Laying out a garden for monarch butterflies

Monarchs on Liatris spicata
Credit: Espace pour la vie (André Sarrazin)
Monarchs on Liatris spicata
  • Monarchs on Liatris spicata
  • Caterpillar on milkweed
Laying out a garden for monarch butterflies

What a remarkable butterfly the monarch is! It’s magnificent at every stage of its life, but what impresses most is its long migration. What would you say to the idea of welcoming the king of butterflies at your place? Getting the chance to see one up close as it gathers pollen is a moment of sheer happiness.

A few adjustments, and your yard or balcony could turn into a monarch oasis. A calm sunny place, especially one with some milkweed, its host plant – and that’s pretty much all there is to it!

Calm beneath the sun

Butterflies like to spread their wings in the sun to warm up. And being as light as they are, they can’t do it very comfortably in strong winds. So choose a spot that benefits from long exposure to the sun (minimum six hours a day) and adequate shelter from the wind, such as what’s provided by large-size plants or a trellis.

A yard in front or in back and a sunny balcony are perfect places for welcoming butterflies.

Their favorite plants

Incorporate a variety of flowering plants, ideally native ones. These are adapted to the climate in our regions, are more resistant to defoliation and, most important, butterflies prefer them: they recognize them more quickly, and they enjoy their nectar.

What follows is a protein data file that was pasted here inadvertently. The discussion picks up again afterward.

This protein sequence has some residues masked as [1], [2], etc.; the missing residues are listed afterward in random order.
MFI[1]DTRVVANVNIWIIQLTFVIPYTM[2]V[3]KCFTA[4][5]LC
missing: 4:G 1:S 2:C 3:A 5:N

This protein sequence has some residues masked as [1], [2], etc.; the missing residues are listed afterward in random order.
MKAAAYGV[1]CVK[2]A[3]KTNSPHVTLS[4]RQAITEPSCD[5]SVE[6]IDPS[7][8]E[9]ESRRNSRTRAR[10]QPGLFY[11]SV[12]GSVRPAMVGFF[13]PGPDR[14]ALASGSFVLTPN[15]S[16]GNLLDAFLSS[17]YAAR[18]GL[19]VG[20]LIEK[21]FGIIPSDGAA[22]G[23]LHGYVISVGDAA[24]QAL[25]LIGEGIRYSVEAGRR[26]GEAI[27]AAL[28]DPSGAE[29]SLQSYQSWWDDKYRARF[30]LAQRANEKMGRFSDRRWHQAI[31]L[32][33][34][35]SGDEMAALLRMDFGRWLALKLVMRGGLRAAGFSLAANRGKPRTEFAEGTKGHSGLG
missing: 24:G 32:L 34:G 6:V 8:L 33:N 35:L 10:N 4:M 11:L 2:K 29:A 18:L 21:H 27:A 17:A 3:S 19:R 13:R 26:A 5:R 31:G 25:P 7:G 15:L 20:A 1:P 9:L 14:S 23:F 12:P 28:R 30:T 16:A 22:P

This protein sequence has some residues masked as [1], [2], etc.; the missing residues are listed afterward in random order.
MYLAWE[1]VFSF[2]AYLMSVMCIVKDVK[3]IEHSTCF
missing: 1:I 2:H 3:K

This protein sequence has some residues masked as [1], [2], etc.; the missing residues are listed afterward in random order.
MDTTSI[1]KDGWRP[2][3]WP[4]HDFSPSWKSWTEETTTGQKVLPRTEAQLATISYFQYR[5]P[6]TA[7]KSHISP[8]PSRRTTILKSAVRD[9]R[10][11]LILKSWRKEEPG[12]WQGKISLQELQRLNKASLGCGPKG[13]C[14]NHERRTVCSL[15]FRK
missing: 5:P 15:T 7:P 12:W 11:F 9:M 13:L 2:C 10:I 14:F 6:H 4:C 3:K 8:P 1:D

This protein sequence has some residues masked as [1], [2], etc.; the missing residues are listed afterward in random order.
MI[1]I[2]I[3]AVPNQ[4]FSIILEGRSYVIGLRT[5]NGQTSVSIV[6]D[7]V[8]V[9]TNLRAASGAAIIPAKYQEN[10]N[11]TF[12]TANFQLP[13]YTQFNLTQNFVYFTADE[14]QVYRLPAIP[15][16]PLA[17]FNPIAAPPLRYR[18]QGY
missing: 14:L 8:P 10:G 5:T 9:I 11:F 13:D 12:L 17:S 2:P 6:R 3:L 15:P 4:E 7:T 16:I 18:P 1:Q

But a garden for monarchs wouldn’t be complete without milkweed, the only plant that the caterpillars feed on, and one of the most beautiful native plants in Québec.

In this province there are primarily four species of native milkweed, the most common are: the common milkweed (Asclepias syriaca) and the swamp milkweed (Asclepias incarnata).

Maintaining the garden

Since the goal of this garden is to feed butterflies and caterpillars, pesticides are out!

Native plants require little in the way of maintenance. It’s enough to water when they need it to get them through dry spells and eliminate the weeds that compete with them, until they’re well established. They’re highly resistant plants, and they attract predatory insects that naturally control the populations of pest species.

Get close to nature, in your garden!

This garden will help you get closer to nature, while at the same time furthering the chances of monarch reproduction and survival.

Explore it every day and discover the extraordinary life that takes up residence there. And then, look out for the king of butterflies, who will no doubt come to forage there. A female will carefully deposit her eggs on a milkweed, and a new generation will come into being under your very eyes.

To learn more about the essential role of insects and arthropods
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